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Blair Resists Calls to Resign

British Prime Minister Tony Blair resisted a chorus of calls over the weekend to resign before he finishes the historic third term he just won, amid discontent over his leadership from fellow party members.

A number of Labour Party members said they wanted Blair to step down as early as a year from now and make way for his powerful and popular finance minister, Gordon Brown.

"The prime minister is the prime minister, he has made as clear as he could possibly make it that he intends to serve for a full third term," Culture Secretary Tessa Jowell said on Sky Television late Saturday.

Blair stirred up rebels within his party by taking Britain to war in Iraq in 2003. The rebels say the chickens are coming home to roost now that voters in Thursday's election have slashed the huge majorities he won in 1997 and 2001.

At the same time the divisions have raised concerns about whether the Labor Party can remain an effective force and prompted comparisons with the bickering that tore Prime Minister John Major's Conservatives apart a decade ago.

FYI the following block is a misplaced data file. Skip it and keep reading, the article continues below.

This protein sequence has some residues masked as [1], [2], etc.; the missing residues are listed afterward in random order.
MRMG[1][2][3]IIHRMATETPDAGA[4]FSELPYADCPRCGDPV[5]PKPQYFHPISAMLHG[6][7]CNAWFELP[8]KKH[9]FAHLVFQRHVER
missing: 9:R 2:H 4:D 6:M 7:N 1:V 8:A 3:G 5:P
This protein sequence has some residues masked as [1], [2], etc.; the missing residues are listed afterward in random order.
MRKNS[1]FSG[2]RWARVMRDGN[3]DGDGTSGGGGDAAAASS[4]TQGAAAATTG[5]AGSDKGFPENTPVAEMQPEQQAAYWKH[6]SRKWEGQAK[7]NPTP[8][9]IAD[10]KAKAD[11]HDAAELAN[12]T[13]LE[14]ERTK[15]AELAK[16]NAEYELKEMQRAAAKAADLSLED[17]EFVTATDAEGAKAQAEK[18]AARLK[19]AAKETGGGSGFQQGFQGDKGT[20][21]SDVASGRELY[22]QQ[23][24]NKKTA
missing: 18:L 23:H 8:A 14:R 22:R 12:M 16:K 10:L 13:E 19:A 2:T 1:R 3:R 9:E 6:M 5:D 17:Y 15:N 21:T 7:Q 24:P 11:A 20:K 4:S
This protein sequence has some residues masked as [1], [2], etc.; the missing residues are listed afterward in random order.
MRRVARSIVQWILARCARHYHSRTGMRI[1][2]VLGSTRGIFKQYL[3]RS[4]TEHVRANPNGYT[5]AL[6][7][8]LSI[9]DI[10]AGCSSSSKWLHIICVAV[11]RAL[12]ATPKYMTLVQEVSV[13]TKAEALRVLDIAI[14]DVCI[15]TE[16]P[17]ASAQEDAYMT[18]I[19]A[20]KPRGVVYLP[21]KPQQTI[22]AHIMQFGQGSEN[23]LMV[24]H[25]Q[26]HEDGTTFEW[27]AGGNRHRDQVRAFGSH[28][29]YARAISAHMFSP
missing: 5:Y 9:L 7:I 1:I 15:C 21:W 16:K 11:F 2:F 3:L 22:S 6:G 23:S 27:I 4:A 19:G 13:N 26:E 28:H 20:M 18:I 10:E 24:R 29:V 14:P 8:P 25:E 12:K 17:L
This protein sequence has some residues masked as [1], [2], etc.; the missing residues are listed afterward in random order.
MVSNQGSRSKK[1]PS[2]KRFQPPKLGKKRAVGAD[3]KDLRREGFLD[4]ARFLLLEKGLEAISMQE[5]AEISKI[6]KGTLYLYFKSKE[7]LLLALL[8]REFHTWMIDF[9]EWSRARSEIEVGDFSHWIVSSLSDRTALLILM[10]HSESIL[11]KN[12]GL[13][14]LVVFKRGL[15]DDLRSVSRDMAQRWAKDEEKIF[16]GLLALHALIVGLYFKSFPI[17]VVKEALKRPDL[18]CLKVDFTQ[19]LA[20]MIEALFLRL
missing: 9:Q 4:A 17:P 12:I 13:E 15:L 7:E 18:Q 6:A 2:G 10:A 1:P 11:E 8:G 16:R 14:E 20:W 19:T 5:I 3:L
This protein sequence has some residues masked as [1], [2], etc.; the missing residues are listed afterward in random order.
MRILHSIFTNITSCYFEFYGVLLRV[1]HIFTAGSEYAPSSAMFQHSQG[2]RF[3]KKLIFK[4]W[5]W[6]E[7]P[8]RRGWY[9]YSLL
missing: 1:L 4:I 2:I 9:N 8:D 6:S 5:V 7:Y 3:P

A spokesman for the prime minister reminded journalists of Blair's statement last September in which he said that if re-elected he would serve a full third term. "There has been no change," the spokesman said.

The prime minister only committed himself then not to run for a fourth term, which prompted immediate complaints he had made himself a lame-duck leader.

Blair delivered an historic third successive general election victory for the party Thursday, albeit with a much smaller majority over the previous elections amid anger over the way he led the country to war in Iraq.

Labor obtained 356 seats in the 646-seat House of Commons, against 197 for the main opposition Conservatives and 62 for the Liberal Democrats.

The outcome meant Blair's majority had been slashed by more than half to a projected 66 but was still healthy compared with previous governments.

The Observer newspaper reported meanwhile that within Blair's own private circle, the timetable being discussed would involve him triggering a party leadership contest in July 2008 and remaining as prime minister while the succession is resolved, allowing the new leader to take over that autumn.

The Observer quoted an unnamed source within the prime minister's office as saying: "The best thing would be to get in at party conference 2008, that gives you a year to establish yourself but not become over-familiar."

(Shenzhen Daily via agencies May 9, 2005)


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